BBVA offering €800M of Spanish auto loan asset-backeds
BBVA is marketing €800 million in bonds secured by a pool of receivables for new and used-vehicle loans in Spain.
BBVA Consumer Auto 2018-1 is a 1.5-year revolving securitization; five classes of notes will be issued, including a Class A senior tranche of €728 million with a provisional AA (low) rating from DBRS and Aa1 from Moody’s Investors Service, according to presale reports.
The senior notes benefit from 9.5% credit enhancement, of which 9% is subordination of other tranches.
The other tranches are €23.2 million in single-A rated Class B notes (A1 by Moody’s); the €32.8 million Class C bonds (BBB/Baa1); the €10 million in Class D (BB/Ba2); Class E notes totaling €6 million (B3 by Moody’s) and the Ca1-rated Class Z bonds, which will be sold to build a reserve fund supporting the portfolio.
DBRS did not rate the Class E or Class Z bonds.
The 101,709 loans used as collateral have an aggregate principal balance of €919 million, or nearly half of the €2 billion of receivables in BBVA's servicing portfolio. The contracts have a weighted average remaining maturity of 62.7 months and a weighted average interest rate of 7.7%. Nearly 97% have never been in arrears, Moody’s reported.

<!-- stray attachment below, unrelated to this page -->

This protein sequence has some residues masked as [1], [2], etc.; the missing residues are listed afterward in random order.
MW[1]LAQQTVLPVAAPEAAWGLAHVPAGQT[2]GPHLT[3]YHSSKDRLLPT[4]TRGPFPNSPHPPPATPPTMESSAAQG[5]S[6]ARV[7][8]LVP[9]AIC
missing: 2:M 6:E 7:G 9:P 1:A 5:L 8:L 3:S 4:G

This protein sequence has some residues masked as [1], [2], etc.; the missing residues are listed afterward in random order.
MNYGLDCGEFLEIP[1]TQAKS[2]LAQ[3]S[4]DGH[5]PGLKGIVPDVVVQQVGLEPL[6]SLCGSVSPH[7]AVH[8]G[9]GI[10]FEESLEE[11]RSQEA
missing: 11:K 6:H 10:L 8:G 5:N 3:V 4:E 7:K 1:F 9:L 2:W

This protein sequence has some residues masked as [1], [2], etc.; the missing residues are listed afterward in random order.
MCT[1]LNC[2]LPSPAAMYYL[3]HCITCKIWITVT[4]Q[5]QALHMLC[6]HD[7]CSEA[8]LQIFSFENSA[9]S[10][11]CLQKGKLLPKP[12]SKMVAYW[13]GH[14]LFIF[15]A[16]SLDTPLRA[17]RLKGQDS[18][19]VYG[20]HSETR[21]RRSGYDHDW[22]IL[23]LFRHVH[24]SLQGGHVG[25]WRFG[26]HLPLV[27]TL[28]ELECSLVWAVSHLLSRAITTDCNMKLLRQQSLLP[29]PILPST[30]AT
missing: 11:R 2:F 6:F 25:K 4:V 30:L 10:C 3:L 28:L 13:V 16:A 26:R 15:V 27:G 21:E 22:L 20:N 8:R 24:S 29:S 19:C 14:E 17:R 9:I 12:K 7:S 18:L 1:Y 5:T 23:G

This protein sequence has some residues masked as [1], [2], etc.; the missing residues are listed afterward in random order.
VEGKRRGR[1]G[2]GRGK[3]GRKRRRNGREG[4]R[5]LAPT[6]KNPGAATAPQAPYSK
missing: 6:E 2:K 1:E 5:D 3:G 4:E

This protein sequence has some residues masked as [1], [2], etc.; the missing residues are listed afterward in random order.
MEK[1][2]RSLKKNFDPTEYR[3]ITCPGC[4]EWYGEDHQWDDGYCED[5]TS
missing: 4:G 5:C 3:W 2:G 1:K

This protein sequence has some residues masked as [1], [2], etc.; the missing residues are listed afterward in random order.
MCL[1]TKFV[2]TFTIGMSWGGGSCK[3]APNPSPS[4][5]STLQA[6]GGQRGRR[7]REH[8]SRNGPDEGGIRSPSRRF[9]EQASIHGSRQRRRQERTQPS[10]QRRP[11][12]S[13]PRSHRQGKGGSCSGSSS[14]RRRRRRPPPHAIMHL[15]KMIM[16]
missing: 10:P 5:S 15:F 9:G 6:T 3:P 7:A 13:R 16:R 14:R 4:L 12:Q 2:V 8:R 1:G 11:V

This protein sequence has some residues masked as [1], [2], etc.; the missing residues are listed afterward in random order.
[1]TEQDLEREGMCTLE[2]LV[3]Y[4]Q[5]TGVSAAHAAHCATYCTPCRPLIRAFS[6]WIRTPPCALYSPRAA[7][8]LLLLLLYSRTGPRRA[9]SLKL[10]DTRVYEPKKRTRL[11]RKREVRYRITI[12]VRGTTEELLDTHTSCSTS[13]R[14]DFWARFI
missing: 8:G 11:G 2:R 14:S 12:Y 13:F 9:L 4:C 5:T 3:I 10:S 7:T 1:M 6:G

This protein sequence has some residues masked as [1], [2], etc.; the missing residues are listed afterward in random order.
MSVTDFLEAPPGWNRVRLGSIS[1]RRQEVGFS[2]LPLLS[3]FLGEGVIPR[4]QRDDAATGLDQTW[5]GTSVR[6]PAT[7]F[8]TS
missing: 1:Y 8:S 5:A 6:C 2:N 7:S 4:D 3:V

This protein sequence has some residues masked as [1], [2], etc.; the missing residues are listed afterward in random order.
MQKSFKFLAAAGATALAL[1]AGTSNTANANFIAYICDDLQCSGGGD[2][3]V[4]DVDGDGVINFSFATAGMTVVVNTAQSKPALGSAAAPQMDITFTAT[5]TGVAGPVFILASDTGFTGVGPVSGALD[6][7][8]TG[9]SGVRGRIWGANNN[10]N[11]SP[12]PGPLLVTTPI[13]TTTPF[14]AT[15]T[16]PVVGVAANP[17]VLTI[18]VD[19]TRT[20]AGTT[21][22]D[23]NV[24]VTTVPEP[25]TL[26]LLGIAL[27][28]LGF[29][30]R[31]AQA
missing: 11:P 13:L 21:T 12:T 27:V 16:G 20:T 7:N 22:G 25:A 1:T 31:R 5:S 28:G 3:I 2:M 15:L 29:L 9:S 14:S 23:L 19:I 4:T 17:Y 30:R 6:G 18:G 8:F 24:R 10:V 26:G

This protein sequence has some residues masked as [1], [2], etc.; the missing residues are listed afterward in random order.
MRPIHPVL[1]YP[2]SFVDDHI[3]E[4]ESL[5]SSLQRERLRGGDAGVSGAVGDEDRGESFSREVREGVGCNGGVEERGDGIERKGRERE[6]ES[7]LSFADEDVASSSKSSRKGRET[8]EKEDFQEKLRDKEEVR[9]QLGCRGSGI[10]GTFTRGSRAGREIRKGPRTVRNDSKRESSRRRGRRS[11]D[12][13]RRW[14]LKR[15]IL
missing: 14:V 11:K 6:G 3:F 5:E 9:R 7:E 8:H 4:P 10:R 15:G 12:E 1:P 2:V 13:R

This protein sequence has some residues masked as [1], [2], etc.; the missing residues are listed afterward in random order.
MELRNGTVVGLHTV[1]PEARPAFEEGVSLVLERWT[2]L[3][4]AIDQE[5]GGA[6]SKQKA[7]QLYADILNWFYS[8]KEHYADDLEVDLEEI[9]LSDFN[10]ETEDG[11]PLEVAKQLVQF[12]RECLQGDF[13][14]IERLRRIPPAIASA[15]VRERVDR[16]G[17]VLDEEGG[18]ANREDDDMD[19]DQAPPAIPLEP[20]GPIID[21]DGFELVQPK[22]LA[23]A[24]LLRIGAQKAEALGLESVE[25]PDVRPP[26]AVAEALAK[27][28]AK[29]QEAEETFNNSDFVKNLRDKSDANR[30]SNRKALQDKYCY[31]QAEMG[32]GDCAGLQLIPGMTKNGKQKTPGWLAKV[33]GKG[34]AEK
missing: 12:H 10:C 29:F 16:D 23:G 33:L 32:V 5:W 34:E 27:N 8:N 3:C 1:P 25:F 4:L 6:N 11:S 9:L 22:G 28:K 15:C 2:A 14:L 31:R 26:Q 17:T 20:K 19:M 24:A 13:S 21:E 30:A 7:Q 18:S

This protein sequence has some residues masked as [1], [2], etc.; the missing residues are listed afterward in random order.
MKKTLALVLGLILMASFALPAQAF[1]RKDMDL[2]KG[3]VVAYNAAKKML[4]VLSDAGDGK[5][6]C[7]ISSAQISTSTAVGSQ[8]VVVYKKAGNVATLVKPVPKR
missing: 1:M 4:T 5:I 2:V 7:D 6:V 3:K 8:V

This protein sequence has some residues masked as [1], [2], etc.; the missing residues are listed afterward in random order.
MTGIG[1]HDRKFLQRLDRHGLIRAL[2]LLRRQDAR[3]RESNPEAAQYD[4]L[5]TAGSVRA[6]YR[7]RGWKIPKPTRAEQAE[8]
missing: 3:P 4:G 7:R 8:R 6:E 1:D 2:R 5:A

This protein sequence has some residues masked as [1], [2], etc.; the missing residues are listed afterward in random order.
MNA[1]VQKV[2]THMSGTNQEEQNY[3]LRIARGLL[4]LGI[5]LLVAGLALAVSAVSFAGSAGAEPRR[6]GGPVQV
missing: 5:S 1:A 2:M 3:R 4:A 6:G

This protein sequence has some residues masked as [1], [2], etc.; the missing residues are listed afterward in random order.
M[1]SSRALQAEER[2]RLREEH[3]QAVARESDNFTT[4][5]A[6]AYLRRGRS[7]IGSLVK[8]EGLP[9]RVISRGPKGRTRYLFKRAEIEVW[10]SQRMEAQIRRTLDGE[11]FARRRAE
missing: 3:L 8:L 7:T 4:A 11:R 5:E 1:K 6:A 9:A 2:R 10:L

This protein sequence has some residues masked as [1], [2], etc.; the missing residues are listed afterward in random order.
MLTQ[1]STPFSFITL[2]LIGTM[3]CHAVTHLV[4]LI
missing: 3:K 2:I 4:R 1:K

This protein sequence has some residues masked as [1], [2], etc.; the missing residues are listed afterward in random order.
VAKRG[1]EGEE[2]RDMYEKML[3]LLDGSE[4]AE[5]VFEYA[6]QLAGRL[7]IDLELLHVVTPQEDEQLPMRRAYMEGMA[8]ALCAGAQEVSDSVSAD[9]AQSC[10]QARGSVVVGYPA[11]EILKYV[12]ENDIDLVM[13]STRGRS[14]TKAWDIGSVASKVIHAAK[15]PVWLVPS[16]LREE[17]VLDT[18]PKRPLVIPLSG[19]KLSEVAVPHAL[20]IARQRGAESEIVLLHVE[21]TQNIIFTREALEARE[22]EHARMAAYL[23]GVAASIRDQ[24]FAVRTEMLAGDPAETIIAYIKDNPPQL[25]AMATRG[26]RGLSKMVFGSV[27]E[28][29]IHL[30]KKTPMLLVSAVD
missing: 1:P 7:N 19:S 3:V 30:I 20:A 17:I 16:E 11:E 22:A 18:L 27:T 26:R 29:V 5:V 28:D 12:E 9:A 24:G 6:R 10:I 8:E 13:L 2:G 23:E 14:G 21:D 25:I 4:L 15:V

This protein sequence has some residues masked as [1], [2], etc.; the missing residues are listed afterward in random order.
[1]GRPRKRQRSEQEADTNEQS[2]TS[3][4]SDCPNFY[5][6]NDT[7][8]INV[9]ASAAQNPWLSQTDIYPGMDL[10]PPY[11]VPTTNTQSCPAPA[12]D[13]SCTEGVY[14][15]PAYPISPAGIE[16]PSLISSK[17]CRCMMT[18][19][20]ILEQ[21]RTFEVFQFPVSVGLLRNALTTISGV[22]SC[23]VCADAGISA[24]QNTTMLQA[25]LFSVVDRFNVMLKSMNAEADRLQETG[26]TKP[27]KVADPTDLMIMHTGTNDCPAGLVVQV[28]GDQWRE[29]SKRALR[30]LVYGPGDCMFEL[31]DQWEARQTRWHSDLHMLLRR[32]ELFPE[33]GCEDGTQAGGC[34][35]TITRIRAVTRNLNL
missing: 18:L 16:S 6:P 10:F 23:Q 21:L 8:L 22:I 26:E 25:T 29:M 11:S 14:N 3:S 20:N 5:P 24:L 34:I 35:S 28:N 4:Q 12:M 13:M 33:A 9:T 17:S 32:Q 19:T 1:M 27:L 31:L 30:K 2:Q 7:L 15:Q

Moody’s stated that one of the strengths to the deal are the “strong” eligibility criteria for replenishing collateral in the revolving transaction, including a minimum 7.25% yield, remaining terms and seasoning. (The average account in the initial pool has a balance of just €9,037 after 19 months of seasoning.)
Another strength: The high excess spread, or difference between interest earned on the collateral and paid out on the notes, is high, at 7.66%.
DBRS wrote that one of the risks in the portfolio is BBVA’s allowance of loan modifications; however, the outstanding balance of renegotiated loans cannot exceed 10% of the initial note balance.
New-car contracts make up 54.4% of the pooled loans.
Moody’s expects 4% on the assets in the pool to default over the life of the transaction, based on a 90-day delinquency level of 4.1% as of the third quarter of 2017.
The deal was arranged by Merrill Lynch International.